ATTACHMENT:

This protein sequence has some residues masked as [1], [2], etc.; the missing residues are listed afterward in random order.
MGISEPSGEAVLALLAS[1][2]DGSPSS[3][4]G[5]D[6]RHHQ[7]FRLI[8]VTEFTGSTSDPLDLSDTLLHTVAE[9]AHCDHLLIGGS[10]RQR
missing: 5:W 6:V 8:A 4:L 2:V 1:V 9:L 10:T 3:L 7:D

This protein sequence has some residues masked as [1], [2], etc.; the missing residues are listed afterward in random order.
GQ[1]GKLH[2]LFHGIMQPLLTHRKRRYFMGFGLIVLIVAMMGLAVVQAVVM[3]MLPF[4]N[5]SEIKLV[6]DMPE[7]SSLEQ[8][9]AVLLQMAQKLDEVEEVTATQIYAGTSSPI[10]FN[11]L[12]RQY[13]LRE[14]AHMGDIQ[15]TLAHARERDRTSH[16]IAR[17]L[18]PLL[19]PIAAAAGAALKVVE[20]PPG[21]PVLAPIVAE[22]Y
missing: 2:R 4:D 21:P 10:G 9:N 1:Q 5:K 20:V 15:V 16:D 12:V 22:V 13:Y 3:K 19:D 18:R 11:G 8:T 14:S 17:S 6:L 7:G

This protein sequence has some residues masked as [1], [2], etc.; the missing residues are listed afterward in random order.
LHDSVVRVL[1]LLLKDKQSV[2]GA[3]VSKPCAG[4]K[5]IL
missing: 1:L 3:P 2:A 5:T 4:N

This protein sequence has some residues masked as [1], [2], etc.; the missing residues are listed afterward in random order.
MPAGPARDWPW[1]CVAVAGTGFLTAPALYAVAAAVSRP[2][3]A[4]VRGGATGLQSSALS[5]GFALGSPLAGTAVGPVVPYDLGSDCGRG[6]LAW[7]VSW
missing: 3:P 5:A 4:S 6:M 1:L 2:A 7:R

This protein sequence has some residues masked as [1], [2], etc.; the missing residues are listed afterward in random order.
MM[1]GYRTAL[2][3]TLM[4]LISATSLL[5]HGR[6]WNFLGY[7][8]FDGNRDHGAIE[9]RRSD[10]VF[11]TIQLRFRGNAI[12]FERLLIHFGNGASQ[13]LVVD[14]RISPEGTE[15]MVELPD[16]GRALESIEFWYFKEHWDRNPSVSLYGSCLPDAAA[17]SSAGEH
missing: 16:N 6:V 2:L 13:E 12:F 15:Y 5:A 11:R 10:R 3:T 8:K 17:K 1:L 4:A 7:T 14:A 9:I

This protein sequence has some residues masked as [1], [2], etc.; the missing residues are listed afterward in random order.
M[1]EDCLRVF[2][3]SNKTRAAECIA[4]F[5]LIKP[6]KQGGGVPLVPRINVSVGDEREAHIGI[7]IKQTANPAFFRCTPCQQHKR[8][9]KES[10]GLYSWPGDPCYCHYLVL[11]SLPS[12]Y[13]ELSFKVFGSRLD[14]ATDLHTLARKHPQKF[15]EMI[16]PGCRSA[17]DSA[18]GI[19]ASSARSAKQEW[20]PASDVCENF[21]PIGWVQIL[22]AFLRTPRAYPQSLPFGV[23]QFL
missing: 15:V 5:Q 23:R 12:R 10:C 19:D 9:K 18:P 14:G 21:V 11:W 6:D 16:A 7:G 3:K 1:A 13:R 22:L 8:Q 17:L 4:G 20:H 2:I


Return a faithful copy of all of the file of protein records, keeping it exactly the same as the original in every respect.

This protein sequence has some residues masked as [1], [2], etc.; the missing residues are listed afterward in random order.
MGISEPSGEAVLALLAS[1][2]DGSPSS[3][4]G[5]D[6]RHHQ[7]FRLI[8]VTEFTGSTSDPLDLSDTLLHTVAE[9]AHCDHLLIGGS[10]RQR
missing: 5:W 6:V 8:A 4:L 2:V 1:V 9:L 10:T 3:L 7:D

This protein sequence has some residues masked as [1], [2], etc.; the missing residues are listed afterward in random order.
GQ[1]GKLH[2]LFHGIMQPLLTHRKRRYFMGFGLIVLIVAMMGLAVVQAVVM[3]MLPF[4]N[5]SEIKLV[6]DMPE[7]SSLEQ[8][9]AVLLQMAQKLDEVEEVTATQIYAGTSSPI[10]FN[11]L[12]RQY[13]LRE[14]AHMGDIQ[15]TLAHARERDRTSH[16]IAR[17]L[18]PLL[19]PIAAAAGAALKVVE[20]PPG[21]PVLAPIVAE[22]Y
missing: 2:R 4:D 21:P 10:G 9:N 1:Q 5:K 20:V 15:V 16:D 12:V 22:V 13:Y 3:K 19:D 18:R 11:G 8:T 14:S 17:S 6:L 7:G

This protein sequence has some residues masked as [1], [2], etc.; the missing residues are listed afterward in random order.
LHDSVVRVL[1]LLLKDKQSV[2]GA[3]VSKPCAG[4]K[5]IL
missing: 1:L 3:P 2:A 5:T 4:N

This protein sequence has some residues masked as [1], [2], etc.; the missing residues are listed afterward in random order.
MPAGPARDWPW[1]CVAVAGTGFLTAPALYAVAAAVSRP[2][3]A[4]VRGGATGLQSSALS[5]GFALGSPLAGTAVGPVVPYDLGSDCGRG[6]LAW[7]VSW
missing: 3:P 5:A 4:S 6:M 1:L 2:A 7:R

This protein sequence has some residues masked as [1], [2], etc.; the missing residues are listed afterward in random order.
MM[1]GYRTAL[2][3]TLM[4]LISATSLL[5]HGR[6]WNFLGY[7][8]FDGNRDHGAIE[9]RRSD[10]VF[11]TIQLRFRGNAI[12]FERLLIHFGNGASQ[13]LVVD[14]RISPEGTE[15]MVELPD[16]GRALESIEFWYFKEHWDRNPSVSLYGSCLPDAAA[17]SSAGEH
missing: 16:N 6:V 2:L 13:E 12:F 15:Y 5:A 11:R 10:R 3:T 8:K 17:K 1:L 4:A 7:T 14:A 9:I

This protein sequence has some residues masked as [1], [2], etc.; the missing residues are listed afterward in random order.
M[1]EDCLRVF[2][3]SNKTRAAECIA[4]F[5]LIKP[6]KQGGGVPLVPRINVSVGDEREAHIGI[7]IKQTANPAFFRCTPCQQHKR[8][9]KES[10]GLYSWPGDPCYCHYLVL[11]SLPS[12]Y[13]ELSFKVFGSRLD[14]ATDLHTLARKHPQKF[15]EMI[16]PGCRSA[17]DSA[18]GI[19]ASSARSAKQEW[20]PASDVCENF[21]PIGWVQIL[22]AFLRTPRAYPQSLPFGV[23]QFL
missing: 15:V 5:Q 23:R 12:R 10:C 19:D 9:K 18:P 14:G 21:V 11:W 6:D 16:A 7:G 3:K 1:A 13:R 22:L 8:Q 17:L 4:G 20:H 2:I